27 March 2005

Jonathan Edwards

Researching for a message that I will deliver next Sunday, I have returned to my 2 volume set of The Works of Jonathan Edwards. He really knew how to title essays:

"A careful and strict Inquiry into the modern prevailing notions of that freedom of will, which is supposed to be essential to moral agency, virtue and vice, reward and punishment, praise and blame."

The passage which I am exploring is Ecclesiastes 3.11

He has made everything beautiful in its time. He has also set eternity in the hearts of men; yet they cannot fathom what God has done from beginning to end.

My focus will be on that first phrase: He has made everything beautiful in its time. The context here is the famous passage about a time to live, a time to die, et. al. A time for this and a time for that, God has made everything beautiful in its time. But what does this mean for us?

I use the term "God filtered" to explore this phrase. A filter is designed to allow a permitted substance to pass, while inhibiting that which is proscribed. When we say that everything is God filtered, what we are saying is that, first of all, God is aware of everything that is going on. Second, that he is involved, intervening as he sees fit. Third, that he has the ability to affect what happens. And fourth, that what he does allow to happen is his will.

God does not react to circumstances. Nothing takes God by surprise. Nothing happens that he has not forseen, anticipated, affected, allowed, chosen to happen.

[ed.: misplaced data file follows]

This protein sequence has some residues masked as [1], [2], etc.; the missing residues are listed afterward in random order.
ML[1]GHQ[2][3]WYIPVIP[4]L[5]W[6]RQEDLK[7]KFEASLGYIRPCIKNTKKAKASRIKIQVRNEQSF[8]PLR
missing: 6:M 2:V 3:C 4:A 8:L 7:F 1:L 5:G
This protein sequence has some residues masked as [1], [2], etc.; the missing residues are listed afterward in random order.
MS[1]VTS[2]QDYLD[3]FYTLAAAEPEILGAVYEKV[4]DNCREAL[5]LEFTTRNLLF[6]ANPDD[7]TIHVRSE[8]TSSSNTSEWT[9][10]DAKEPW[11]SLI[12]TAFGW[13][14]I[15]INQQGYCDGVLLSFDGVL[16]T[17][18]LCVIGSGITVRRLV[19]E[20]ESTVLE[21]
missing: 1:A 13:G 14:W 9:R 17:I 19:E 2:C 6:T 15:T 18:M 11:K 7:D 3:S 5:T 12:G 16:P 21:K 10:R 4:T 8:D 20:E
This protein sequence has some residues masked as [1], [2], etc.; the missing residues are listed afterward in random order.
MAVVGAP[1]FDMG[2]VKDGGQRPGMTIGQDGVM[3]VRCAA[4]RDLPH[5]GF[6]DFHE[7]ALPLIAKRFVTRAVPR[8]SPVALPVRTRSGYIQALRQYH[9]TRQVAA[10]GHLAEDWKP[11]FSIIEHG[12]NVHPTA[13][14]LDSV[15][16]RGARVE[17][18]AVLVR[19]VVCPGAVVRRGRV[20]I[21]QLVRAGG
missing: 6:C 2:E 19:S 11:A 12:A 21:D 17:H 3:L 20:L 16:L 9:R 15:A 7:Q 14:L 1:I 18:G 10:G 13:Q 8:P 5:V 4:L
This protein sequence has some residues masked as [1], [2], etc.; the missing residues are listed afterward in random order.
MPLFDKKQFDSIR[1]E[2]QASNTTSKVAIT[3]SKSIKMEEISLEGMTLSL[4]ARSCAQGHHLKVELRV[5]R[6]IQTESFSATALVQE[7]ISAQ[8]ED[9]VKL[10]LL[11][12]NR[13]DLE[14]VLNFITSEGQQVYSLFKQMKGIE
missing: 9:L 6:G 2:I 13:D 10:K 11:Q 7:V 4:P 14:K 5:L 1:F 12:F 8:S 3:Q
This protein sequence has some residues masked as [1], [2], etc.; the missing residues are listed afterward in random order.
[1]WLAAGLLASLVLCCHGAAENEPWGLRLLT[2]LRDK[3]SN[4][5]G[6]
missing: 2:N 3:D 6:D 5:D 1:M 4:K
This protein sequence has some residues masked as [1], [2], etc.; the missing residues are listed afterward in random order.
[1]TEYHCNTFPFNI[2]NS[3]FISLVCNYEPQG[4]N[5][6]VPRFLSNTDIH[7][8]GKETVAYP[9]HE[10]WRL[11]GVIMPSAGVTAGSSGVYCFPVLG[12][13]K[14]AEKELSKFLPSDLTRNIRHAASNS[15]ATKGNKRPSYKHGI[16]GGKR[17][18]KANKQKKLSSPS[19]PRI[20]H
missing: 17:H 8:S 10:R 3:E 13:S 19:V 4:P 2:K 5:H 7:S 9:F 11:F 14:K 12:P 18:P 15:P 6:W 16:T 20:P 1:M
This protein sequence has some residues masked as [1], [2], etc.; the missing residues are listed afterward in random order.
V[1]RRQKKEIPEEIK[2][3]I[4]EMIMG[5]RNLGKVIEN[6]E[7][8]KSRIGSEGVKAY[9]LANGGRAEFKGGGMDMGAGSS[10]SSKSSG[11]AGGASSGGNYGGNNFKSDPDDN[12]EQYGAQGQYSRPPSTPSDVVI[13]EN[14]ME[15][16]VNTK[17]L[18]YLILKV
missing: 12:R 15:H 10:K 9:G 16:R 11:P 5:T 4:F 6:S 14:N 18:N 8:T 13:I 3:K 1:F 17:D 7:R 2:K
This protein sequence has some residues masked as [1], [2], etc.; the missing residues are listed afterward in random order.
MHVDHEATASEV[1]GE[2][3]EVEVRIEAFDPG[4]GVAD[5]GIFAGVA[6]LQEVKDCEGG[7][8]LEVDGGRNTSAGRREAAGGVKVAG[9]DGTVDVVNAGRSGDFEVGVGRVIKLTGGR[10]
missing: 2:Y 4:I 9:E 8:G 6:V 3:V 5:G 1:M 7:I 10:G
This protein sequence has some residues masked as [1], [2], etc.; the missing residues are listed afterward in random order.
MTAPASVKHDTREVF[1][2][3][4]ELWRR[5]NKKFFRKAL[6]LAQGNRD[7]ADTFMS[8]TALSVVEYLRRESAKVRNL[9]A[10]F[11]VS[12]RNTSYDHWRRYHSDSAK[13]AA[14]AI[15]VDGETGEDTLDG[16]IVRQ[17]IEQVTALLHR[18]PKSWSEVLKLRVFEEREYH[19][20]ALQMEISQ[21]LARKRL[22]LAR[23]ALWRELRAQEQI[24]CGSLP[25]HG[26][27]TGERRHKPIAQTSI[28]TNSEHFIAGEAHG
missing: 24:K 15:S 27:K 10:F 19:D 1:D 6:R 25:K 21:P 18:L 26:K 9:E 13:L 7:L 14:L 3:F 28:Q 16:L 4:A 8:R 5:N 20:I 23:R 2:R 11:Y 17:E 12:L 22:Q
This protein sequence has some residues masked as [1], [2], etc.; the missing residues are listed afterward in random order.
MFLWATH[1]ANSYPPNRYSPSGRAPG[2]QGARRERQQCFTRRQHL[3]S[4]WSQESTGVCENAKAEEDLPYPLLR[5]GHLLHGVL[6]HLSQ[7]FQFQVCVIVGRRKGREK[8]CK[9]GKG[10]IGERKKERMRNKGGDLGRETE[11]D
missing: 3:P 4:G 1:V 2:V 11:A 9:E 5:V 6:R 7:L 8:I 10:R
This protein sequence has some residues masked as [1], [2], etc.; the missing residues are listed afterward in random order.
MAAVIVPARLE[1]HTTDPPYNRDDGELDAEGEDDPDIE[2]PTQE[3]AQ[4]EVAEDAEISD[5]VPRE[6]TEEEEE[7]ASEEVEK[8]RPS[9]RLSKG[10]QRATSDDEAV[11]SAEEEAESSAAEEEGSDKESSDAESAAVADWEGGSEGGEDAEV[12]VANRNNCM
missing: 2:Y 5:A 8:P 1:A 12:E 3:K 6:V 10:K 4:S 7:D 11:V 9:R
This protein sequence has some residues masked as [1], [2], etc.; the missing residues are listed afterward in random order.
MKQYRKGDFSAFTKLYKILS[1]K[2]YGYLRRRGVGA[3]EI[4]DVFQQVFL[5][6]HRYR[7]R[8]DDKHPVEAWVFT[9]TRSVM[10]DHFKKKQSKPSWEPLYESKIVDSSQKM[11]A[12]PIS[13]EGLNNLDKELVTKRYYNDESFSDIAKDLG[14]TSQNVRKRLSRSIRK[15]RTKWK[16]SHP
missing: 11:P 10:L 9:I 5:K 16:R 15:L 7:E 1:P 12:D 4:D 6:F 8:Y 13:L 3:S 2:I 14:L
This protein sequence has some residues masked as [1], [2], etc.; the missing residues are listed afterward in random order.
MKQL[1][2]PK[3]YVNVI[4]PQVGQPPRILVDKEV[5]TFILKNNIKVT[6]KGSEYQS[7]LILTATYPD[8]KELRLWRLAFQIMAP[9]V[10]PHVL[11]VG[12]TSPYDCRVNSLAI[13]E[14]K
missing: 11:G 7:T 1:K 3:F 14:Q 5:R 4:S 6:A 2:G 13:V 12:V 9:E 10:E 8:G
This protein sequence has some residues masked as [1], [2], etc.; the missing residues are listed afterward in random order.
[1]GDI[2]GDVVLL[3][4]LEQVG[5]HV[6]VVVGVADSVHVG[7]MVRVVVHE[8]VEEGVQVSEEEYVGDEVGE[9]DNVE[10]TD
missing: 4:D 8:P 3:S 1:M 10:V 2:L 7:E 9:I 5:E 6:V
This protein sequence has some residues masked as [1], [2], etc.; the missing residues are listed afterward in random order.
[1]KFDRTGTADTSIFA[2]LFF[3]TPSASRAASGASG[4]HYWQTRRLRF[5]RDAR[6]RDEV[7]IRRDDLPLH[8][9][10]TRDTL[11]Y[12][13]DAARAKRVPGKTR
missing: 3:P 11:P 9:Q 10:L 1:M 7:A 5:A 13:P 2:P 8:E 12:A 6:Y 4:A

There are several concepts of God's will. A picture is made of an archers target, with concentric circles, with our actions/motivations/thoughts as arrows. To miss the mark is sin. The rings of the target are God's good, acceptable, and perfect will, with perfect as the bullseye.

Another concept is God's permissive will vs. his perfect will.

A final concept is God's published will, what ought to be, vs. his private will, what actually happens.

I believe all three of these concepts has value. An action may be morally acceptable, but not ideal. God may permit an event, but it is not his best for us. God may tell us what we ought to do, but our failures are part of his plan.

We run into trouble when we try to divine what his private or secret will is. His secret will is just that, secret. Our guidlines are given in his published will, and that is the guide which we should use in determining how we ought to live our lives. But as an underlying foundation, in which we can rest, is that knowledge that God does indeed have a secret will, that God is involved in our lives, that circumstances are God filtered, that God has made everything beautiful in its time.

Where does Jonathan Edwards fit in? He explains that we cannot act against our will, defined as a specific choice in an instant of time relating to a particular object.

The archtypical example is Judas. It was God's will that the Son of Man be betrayed as part of the mechanism which would bring to pass the atonement. However, it is not God's will that Judas should betray Christ. Two different wills here, private vs. published. There is no contradiction. Judas chose to betray Christ, he was culpable. But as part of Gods plan, it was forordained; Judas could not have done different. And this is where Edwards focused his efforts to explain that Judas acted of necessity yet freely, and therefore must shoulder the blame for his action.

I'm hoping to delve more deeply into this in the coming days.